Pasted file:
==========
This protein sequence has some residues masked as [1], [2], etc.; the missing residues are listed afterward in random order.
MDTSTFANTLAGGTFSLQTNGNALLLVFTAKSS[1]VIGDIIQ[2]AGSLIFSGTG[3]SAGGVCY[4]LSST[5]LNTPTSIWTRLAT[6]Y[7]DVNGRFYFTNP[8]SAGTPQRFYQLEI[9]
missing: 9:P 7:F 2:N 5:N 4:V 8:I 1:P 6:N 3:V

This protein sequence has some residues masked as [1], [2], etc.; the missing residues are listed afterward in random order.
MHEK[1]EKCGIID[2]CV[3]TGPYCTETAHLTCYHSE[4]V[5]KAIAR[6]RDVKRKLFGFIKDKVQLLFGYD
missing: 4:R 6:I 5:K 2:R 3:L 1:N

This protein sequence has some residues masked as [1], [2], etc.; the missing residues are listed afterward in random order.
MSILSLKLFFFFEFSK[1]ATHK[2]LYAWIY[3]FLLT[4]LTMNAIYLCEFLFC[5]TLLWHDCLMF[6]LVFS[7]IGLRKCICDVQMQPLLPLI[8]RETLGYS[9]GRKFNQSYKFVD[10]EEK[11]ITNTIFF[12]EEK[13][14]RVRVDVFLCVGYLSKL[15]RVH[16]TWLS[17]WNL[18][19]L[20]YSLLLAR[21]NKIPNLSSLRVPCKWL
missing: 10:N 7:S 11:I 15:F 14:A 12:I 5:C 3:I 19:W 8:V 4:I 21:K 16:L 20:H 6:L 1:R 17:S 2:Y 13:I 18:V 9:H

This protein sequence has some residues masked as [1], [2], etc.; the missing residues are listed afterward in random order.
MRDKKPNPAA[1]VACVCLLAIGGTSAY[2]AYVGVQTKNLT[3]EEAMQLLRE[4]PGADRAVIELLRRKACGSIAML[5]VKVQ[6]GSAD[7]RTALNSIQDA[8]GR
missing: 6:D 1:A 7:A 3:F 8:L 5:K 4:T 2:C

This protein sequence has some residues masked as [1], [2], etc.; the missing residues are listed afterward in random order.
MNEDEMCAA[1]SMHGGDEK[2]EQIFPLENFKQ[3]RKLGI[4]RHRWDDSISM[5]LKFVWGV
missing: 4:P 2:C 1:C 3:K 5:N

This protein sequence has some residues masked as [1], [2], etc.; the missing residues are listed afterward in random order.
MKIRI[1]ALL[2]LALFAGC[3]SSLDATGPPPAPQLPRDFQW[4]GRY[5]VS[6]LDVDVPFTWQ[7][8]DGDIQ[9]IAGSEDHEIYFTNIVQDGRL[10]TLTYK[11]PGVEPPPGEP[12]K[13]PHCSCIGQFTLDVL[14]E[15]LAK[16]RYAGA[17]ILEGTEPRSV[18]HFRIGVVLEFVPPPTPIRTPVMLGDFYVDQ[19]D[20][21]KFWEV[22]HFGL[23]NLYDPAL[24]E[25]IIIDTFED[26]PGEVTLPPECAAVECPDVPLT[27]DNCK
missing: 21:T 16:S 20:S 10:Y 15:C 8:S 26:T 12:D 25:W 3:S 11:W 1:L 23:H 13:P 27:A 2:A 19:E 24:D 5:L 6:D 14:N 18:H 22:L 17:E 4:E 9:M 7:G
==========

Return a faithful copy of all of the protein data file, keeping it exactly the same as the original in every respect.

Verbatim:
This protein sequence has some residues masked as [1], [2], etc.; the missing residues are listed afterward in random order.
MDTSTFANTLAGGTFSLQTNGNALLLVFTAKSS[1]VIGDIIQ[2]AGSLIFSGTG[3]SAGGVCY[4]LSST[5]LNTPTSIWTRLAT[6]Y[7]DVNGRFYFTNP[8]SAGTPQRFYQLEI[9]
missing: 9:P 7:F 2:N 5:N 4:V 8:I 1:P 6:N 3:V

This protein sequence has some residues masked as [1], [2], etc.; the missing residues are listed afterward in random order.
MHEK[1]EKCGIID[2]CV[3]TGPYCTETAHLTCYHSE[4]V[5]KAIAR[6]RDVKRKLFGFIKDKVQLLFGYD
missing: 4:R 6:I 5:K 2:R 3:L 1:N

This protein sequence has some residues masked as [1], [2], etc.; the missing residues are listed afterward in random order.
MSILSLKLFFFFEFSK[1]ATHK[2]LYAWIY[3]FLLT[4]LTMNAIYLCEFLFC[5]TLLWHDCLMF[6]LVFS[7]IGLRKCICDVQMQPLLPLI[8]RETLGYS[9]GRKFNQSYKFVD[10]EEK[11]ITNTIFF[12]EEK[13][14]RVRVDVFLCVGYLSKL[15]RVH[16]TWLS[17]WNL[18][19]L[20]YSLLLAR[21]NKIPNLSSLRVPCKWL
missing: 10:N 7:S 11:I 15:F 14:A 12:I 5:C 3:I 19:W 8:V 4:I 21:K 16:L 20:H 6:L 1:R 17:S 2:Y 13:I 18:V 9:H

This protein sequence has some residues masked as [1], [2], etc.; the missing residues are listed afterward in random order.
MRDKKPNPAA[1]VACVCLLAIGGTSAY[2]AYVGVQTKNLT[3]EEAMQLLRE[4]PGADRAVIELLRRKACGSIAML[5]VKVQ[6]GSAD[7]RTALNSIQDA[8]GR
missing: 6:D 1:A 7:A 3:F 8:L 5:K 4:T 2:C

This protein sequence has some residues masked as [1], [2], etc.; the missing residues are listed afterward in random order.
MNEDEMCAA[1]SMHGGDEK[2]EQIFPLENFKQ[3]RKLGI[4]RHRWDDSISM[5]LKFVWGV
missing: 4:P 2:C 1:C 3:K 5:N

This protein sequence has some residues masked as [1], [2], etc.; the missing residues are listed afterward in random order.
MKIRI[1]ALL[2]LALFAGC[3]SSLDATGPPPAPQLPRDFQW[4]GRY[5]VS[6]LDVDVPFTWQ[7][8]DGDIQ[9]IAGSEDHEIYFTNIVQDGRL[10]TLTYK[11]PGVEPPPGEP[12]K[13]PHCSCIGQFTLDVL[14]E[15]LAK[16]RYAGA[17]ILEGTEPRSV[18]HFRIGVVLEFVPPPTPIRTPVMLGDFYVDQ[19]D[20][21]KFWEV[22]HFGL[23]NLYDPAL[24]E[25]IIIDTFED[26]PGEVTLPPECAAVECPDVPLT[27]DNCK
missing: 21:T 16:S 20:S 10:Y 15:C 8:S 26:T 12:D 25:W 3:S 11:W 1:L 23:H 13:P 27:A 2:A 19:E 24:D 5:L 6:D 14:N 18:H 22:L 17:E 4:E 9:M 7:G